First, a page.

We speak to many businesses, large and small, and find a large variety of approaches to digital marketing. If you are a little confused about the best approach you’re not alone, so I’m going to attempt to simplify things.
I’ve made a few generalisations, but if you’d like a straightforward way to think about digital marketing, then this could be for you.
First is simply not doing enough marketing. This is less common than it used to be, but as a rough guide, you should be spending between two and 10 percent of your revenue on marketing.
The second is not doing enough digital marketing, spending too much budget on traditional activities that don’t deliver a good return. I still speak with businesses who place £5k on some one-off magazine advertising but think a £10K investment in a good website is too much…
The third is the mix and quality of digital marketing, too much of this, not enough of that. Digital marketing is wonderfully measurable, so it’s possible to fine tune for best results. Getting the key performance indicators in place is vital, so you can see what works and what doesn’t.
What are your marketing priorities?
You can split your marketing into three areas: website, digital marketing, other activities – and for most businesses, that sequence should also be the order of priority.
Before you can start ‘marketing’ you need a great website. Think of your website as the hub of your marketing, where you are sending all your potential customers to learn about your business, be engaged and then inquire.
Most of your other marketing is designed to direct traffic to your site, even if it’s not digital, like a billboard or an advert, chances are that your potential clients will still reference your website.
So your website needs to be as good as you can make it, be completed first and have an appropriate budget.
Then comes the digital marketing. Why? Because most customers will find you via digital channels: search engines, social media, email marketing, Google Adwords… We sometimes call this the ‘drumbeat’ marketing and regular digital marketing should be the foundation of your ongoing marketing activity.
Once you have your website and regular digital marketing set up, you can think about other activities: sponsorship, workshops, print advertising etc. – generally, the more traditional activities that will raise awareness.
Some of these activities may have a higher priority for your business, but remember this is a generalised way of thinking about your marketing.
And digital marketing?
To create good digital marketing you need great content, so content creation is central to all digital marketing.
It’s helpful to think of your business as a publisher, which it is, your aim being to engage your audience/s as effectively as you can.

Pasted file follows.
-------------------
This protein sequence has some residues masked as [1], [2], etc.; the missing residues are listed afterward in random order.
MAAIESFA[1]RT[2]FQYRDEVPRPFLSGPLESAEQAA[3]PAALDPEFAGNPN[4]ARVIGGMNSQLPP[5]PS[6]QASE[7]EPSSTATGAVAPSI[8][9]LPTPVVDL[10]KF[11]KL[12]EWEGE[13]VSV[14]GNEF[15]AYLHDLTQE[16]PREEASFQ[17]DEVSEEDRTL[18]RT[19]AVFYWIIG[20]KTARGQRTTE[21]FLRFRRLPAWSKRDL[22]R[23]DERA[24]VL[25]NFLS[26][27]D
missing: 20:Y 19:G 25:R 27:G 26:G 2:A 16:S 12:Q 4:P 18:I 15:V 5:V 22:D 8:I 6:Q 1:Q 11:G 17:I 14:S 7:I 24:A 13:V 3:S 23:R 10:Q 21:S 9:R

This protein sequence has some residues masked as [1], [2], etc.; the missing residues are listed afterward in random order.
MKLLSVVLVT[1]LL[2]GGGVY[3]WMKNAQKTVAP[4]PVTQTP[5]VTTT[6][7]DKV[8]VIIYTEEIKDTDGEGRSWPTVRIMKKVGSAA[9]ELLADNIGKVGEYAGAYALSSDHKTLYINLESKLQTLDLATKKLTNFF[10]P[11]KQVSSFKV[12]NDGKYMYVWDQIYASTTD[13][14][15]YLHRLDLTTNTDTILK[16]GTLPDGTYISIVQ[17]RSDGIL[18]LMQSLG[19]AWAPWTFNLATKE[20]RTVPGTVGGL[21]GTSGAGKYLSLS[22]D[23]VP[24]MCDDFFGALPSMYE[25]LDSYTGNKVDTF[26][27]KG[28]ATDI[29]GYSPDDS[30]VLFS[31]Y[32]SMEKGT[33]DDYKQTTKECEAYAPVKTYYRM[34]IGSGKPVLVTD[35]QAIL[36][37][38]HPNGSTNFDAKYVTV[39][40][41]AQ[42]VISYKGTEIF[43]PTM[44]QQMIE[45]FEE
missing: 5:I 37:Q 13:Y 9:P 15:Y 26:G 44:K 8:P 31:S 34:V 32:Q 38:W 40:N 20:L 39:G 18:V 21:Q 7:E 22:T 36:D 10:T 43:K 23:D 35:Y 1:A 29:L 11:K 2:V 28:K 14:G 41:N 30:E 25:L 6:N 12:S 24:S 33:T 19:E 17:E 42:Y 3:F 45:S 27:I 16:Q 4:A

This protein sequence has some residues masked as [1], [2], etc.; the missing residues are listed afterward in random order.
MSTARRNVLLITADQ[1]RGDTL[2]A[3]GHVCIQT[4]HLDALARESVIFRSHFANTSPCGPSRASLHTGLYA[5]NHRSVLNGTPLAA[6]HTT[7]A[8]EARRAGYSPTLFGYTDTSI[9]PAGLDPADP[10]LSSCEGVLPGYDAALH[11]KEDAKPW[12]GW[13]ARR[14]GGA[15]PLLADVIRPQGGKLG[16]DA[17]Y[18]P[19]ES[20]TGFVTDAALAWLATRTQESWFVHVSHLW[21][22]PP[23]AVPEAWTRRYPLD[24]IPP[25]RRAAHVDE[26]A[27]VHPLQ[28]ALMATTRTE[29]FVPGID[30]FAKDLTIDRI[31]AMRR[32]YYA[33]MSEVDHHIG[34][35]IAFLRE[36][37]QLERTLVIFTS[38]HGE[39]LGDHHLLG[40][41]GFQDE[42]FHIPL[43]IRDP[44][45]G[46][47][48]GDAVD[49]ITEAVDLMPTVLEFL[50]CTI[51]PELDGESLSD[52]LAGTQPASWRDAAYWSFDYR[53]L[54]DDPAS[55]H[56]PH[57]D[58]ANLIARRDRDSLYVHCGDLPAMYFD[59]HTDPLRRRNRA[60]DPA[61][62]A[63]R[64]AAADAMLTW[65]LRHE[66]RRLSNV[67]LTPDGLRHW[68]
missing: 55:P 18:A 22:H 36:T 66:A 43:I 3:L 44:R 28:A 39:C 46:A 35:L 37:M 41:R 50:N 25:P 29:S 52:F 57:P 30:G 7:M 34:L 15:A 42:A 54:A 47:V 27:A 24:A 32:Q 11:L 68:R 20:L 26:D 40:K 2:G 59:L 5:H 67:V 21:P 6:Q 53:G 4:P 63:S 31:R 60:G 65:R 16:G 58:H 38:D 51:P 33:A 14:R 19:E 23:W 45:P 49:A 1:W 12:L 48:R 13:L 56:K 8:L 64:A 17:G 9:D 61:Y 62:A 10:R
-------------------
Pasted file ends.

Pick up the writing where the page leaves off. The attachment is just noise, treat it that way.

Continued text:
So it’s worth investing in your content, not just written content for website blogs and landing pages, but also video, photography, infographics, etc. You can then use your great content in all your other marketing.
You can break down the other elements of digital marketing into five areas. It’s not always broken down this way, but it’s a simple way:
- email marketing
- online advertising & online PR
- social media
- search engine optimisation (SEO)
- pay per click – Google AdWords for example
I mentioned the importance of getting this mix right and establishing key performance indicators, so you need to create a strategy first.
I’d like to say doing this is simple, but it does take a bit of time and effort, as does coordinating and delivering your digital marketing. Which is why you may be tempted to avoid creating a strategy, but you do need one.
Once you have your strategy and have established your regular actions you need to implement them.
Again, not simple. You will need to have a range of skills either in your team, or at your disposal, plus the time… did I mention how time-consuming this can all get?
Now all businesses have real challenges in the delivery and optimisation of their digital marketing.
Large businesses tend to use big digital agencies to help them, or a variety of partners, or more commonly now, are creating their own in-house marketing agencies.
Micro businesses, with small budgets, can do some good digital marketing themselves, often with help from freelancers.
SMEs can often be caught in the middle, unable to deal with all the work and skills required, being too small for the bigger agencies and without the budget to create their own in-house marketing team.
The ideal fit for these businesses is a smaller digital marketing agency, with all the skills, but sensible budgets.
Richard Jaggs is managing director of Resolution Design in Devizes. His Making Sense of Digital Marketing Workshop will be held in the town on Thursday, March 7.